The adults entered their own world, leaving her to stare at her classmate. “Hey.”



They’re all at her house. The adults chatter away in the parlor while she and Marcus sat at the kitchen table, only just out of sight of their parents. They talked -- or was it just him? -- amicably and kept each other company, still in their church clothes. Her feet hurt from her shoes.

She only half paid attention and mentally reviewed for an exam coming up this week while he kept himself entertained by his own voice.

That was a mistake.

Her knee was warm.

“Alyssa,” His voice finally broke through her focus. She looked up only to find his face closer than she preferred. Her warm knee felt heavy. “Have you ever been in love?”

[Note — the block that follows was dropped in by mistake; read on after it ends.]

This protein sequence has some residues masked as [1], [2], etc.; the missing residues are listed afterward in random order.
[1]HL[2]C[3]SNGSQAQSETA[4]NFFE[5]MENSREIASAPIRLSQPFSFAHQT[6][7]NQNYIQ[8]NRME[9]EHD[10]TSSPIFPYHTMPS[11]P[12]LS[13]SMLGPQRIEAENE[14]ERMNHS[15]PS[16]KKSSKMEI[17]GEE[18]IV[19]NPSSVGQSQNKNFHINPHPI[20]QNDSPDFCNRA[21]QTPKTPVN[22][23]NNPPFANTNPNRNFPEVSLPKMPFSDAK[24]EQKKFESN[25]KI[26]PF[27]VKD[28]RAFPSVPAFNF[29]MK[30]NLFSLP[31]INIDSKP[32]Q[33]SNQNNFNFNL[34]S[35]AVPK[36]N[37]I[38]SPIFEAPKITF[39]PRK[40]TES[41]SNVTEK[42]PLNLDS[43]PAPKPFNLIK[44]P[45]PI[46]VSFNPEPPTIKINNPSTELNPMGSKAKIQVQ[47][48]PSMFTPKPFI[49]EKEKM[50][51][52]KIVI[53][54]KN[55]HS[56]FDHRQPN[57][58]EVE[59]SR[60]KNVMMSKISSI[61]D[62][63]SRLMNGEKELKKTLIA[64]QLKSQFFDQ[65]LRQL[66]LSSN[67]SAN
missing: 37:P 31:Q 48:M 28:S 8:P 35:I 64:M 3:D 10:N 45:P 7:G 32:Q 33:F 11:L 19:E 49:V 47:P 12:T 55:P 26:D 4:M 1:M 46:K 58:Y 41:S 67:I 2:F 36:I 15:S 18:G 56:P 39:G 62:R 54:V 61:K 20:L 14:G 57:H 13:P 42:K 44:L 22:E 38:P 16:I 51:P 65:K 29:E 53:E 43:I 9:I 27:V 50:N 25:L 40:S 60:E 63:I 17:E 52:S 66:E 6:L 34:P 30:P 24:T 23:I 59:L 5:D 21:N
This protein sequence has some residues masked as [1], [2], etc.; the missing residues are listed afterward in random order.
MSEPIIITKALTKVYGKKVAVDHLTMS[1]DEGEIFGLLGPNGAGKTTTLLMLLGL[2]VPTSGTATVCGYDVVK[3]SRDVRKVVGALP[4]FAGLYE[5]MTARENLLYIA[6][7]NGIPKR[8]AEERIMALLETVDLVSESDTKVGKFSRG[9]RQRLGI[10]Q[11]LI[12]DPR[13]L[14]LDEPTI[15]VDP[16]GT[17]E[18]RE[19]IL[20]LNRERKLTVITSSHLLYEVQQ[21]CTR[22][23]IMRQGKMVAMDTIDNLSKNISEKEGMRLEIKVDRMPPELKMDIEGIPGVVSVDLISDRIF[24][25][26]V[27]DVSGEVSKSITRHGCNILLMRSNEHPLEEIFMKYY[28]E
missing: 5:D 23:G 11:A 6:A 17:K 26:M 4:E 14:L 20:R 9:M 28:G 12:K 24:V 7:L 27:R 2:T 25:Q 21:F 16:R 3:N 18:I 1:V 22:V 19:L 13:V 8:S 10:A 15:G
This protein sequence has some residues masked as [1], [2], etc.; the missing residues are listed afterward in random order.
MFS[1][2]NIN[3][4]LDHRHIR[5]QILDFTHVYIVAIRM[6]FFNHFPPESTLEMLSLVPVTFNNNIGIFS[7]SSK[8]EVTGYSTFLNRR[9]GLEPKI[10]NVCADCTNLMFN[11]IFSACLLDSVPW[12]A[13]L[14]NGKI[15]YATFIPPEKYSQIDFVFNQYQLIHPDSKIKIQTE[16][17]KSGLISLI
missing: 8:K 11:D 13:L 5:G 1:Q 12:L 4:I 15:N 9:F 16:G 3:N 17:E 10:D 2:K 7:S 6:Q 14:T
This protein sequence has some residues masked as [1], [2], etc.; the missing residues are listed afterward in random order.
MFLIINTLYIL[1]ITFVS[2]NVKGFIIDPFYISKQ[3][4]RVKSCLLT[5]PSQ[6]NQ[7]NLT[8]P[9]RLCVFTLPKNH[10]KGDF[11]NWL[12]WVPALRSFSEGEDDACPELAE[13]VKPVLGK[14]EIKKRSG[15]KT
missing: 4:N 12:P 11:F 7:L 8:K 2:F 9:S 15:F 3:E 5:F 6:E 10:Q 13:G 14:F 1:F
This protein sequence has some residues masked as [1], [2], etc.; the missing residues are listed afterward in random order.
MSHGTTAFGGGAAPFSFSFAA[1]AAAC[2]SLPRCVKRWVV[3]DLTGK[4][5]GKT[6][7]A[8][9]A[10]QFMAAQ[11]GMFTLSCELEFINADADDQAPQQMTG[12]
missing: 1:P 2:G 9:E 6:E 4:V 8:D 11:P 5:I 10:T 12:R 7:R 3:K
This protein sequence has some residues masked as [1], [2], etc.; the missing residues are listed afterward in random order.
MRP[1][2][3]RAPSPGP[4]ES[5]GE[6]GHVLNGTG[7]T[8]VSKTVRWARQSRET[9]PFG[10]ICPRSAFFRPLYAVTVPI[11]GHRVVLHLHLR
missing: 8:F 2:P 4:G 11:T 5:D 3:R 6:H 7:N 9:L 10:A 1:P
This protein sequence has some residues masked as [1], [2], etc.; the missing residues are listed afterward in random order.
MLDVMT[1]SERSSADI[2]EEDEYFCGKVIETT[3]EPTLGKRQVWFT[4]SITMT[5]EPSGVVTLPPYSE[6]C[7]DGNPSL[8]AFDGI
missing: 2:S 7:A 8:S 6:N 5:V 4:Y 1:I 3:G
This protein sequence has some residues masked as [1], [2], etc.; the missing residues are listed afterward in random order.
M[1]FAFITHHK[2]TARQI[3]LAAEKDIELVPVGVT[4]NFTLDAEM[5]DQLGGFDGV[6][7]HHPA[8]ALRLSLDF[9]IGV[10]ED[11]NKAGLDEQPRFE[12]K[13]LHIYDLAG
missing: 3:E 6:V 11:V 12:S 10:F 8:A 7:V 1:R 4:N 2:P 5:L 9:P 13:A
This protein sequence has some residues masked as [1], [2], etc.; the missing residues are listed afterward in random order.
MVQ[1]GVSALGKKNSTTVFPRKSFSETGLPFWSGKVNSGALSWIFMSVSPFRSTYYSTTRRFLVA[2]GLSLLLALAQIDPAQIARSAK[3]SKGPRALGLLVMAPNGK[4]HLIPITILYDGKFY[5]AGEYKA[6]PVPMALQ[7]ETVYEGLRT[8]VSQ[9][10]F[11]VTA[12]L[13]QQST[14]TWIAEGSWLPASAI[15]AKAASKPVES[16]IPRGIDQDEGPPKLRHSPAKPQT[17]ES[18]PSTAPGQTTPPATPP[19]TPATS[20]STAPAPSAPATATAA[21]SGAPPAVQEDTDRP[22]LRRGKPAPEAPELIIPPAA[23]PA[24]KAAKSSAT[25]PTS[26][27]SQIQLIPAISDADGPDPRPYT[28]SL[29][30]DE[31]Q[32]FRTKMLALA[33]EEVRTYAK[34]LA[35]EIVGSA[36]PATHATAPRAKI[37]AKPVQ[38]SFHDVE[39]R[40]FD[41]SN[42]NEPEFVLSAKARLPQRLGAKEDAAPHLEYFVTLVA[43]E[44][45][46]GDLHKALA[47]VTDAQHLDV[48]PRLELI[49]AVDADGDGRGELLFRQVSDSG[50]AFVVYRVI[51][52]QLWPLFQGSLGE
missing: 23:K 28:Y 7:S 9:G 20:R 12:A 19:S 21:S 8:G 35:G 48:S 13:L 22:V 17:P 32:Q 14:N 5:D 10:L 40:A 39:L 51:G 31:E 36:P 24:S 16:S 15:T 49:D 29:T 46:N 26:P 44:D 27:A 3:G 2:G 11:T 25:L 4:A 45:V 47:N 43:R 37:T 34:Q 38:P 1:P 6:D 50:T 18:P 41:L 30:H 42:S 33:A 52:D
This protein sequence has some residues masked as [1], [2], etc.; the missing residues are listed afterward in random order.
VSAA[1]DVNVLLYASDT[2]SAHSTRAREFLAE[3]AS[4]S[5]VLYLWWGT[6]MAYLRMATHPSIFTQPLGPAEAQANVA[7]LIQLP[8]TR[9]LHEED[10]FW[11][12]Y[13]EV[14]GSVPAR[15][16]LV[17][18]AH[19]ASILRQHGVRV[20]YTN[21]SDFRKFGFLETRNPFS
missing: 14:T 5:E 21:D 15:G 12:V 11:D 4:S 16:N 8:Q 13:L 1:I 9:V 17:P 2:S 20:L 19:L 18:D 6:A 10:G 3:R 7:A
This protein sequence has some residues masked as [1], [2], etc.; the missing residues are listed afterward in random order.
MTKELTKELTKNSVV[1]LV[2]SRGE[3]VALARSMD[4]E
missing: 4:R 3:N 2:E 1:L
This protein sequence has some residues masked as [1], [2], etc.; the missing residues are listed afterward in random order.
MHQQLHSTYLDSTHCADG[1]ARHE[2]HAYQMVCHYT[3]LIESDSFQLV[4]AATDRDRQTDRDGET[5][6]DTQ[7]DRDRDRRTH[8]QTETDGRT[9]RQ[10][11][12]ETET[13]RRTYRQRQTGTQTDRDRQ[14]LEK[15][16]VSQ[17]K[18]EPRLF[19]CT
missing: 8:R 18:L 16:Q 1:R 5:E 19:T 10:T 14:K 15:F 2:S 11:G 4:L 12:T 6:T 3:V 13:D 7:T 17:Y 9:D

"I-n-maybe?" With Emma? Six months might be too short, but... "No... I have."

She remembers surprise on his face. “Really?” Maybe hope.

Her cheeks were warmer than her knee -- his hand was on it, that was the heat -- as she nodded. His face got closer. His eyes fluttered closed.

Oh no.

She raised a hand, stopped his movement. “Marcus… no.”


Her mother asked her over dinner what she thought of Marcus. “His parents are lovely.”

She played with her asparagus. “He’s a good friend.”

A pause. Cutlery moved across plates.

“Could he be… something more?”



A week.

A week since Emma was kicked out.

A week since the manhunt for her girlfriend began.

A week since her mask grew thicker.

A week since being “fine” became much more difficult.

A week since she last heard from her girlfriend.

A week that crawled by like a bullet train.